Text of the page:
In the name of protecting us from ourselves, the federal government is getting more and more involved in what we eat. Some people derisively call them the "food cops" but the threat to our historic freedom of choice is very, very real.
Students returning in September in Alexandria, Va., for example, discovered much to their surprise that they could no longer purchase peanut butter and jelly sandwiches in school cafeterias. The reason, says the National Center for Public Policy Research's Amy Ridenour, has nothing to do with fears about peanut allergies or anything reasonable. Instead the sandwiches have been banned because of concerns they will not meet new nutritional guidelines being pushed by the Obama administration.
"When the government-run schools in Alexandria opened last week, their cafeterias lacked the popular lunch staple," Ridenour wrote recently. "Students could bring their own PB&Js, but they could not buy them. And, for those kids who rely on government-supplied meals, they could only dream of choosing between crunchy and creamy and strawberry preserves or grape jelly. Now, their choices are likely between fish nuggets and chef salads."
With the President Obama-backed Healthy Hunger-Free Kids Act, the United States Department of Agriculture—which oversees school lunch programs—has the right "to set nutritional standards for all foods regularly sold in schools during the school day, including vending machines, the 'a la carte' lunch lines and school stores."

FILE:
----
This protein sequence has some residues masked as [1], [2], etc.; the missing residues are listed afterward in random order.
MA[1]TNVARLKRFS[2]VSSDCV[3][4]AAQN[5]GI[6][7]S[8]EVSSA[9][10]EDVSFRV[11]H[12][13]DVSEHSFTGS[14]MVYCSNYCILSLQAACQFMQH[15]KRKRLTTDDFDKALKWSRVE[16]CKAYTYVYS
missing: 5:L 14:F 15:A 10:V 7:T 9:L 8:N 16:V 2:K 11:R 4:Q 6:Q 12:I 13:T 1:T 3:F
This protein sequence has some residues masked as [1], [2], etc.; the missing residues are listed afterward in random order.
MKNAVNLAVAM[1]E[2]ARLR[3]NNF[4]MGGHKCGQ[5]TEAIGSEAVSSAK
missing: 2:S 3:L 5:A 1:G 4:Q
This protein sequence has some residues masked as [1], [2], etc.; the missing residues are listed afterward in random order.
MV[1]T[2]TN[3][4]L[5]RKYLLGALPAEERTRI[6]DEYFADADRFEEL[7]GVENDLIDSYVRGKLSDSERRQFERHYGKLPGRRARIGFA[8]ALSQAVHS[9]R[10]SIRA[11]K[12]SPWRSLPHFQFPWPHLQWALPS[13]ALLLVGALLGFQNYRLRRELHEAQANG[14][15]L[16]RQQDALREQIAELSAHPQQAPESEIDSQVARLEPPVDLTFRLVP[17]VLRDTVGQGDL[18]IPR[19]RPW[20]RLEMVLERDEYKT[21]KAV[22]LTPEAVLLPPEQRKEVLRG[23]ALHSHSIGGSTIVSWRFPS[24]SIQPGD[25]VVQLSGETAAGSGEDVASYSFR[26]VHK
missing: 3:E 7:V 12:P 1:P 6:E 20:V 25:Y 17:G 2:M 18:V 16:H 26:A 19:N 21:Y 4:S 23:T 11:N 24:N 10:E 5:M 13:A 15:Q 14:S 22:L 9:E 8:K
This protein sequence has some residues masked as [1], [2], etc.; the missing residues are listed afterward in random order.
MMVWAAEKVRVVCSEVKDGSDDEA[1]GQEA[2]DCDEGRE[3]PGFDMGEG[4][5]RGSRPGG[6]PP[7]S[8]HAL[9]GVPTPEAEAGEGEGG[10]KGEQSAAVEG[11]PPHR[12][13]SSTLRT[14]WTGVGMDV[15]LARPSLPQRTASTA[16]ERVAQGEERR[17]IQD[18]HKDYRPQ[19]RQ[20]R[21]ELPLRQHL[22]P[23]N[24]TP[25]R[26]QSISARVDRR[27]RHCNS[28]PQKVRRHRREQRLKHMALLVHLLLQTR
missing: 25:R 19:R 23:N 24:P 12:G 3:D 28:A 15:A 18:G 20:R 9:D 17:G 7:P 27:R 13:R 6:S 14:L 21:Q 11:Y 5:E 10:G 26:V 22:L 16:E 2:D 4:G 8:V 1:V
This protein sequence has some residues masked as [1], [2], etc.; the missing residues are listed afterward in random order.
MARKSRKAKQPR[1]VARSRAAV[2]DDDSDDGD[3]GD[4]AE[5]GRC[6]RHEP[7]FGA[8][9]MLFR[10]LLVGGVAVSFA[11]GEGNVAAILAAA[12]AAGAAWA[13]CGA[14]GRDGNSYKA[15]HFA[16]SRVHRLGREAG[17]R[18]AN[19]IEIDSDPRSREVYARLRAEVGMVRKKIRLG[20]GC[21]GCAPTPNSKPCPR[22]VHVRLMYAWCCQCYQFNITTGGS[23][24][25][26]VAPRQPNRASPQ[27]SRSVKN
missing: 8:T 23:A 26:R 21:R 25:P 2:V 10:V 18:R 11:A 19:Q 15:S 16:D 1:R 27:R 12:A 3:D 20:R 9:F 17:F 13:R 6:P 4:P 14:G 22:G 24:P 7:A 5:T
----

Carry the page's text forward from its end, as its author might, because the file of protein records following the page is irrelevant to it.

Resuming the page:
The act also "provides additional funding to schools that meet updated nutritional standards for federally-subsidized lunches," and, as Ridenour put it, "Therein lies the stick that mandates the carrot."
On the heels of a case last year in North Carolina where a lunchroom monitor took away a meal a parent had prepared for their child on the grounds that it was unhealthy and forced the student to purchase a meal from the cafeteria instead, this new federal meals policy is encroaching on the rights of parents. Under Obama, the "food cops" want to regulate food intake, advertising, caloric content, and a host of other things concerning what children eat.
To put it simply, it's none of the government's business. Parents should decide what their children eat, not the bureaucrats and not the hoards of ivory-tower researchers currently on the federal payroll.
Today it's PB&J. Tomorrow, the government might be looking for ways to really force children to eat their brussels sprouts. And—make no mistake about it—they have the power to do it.
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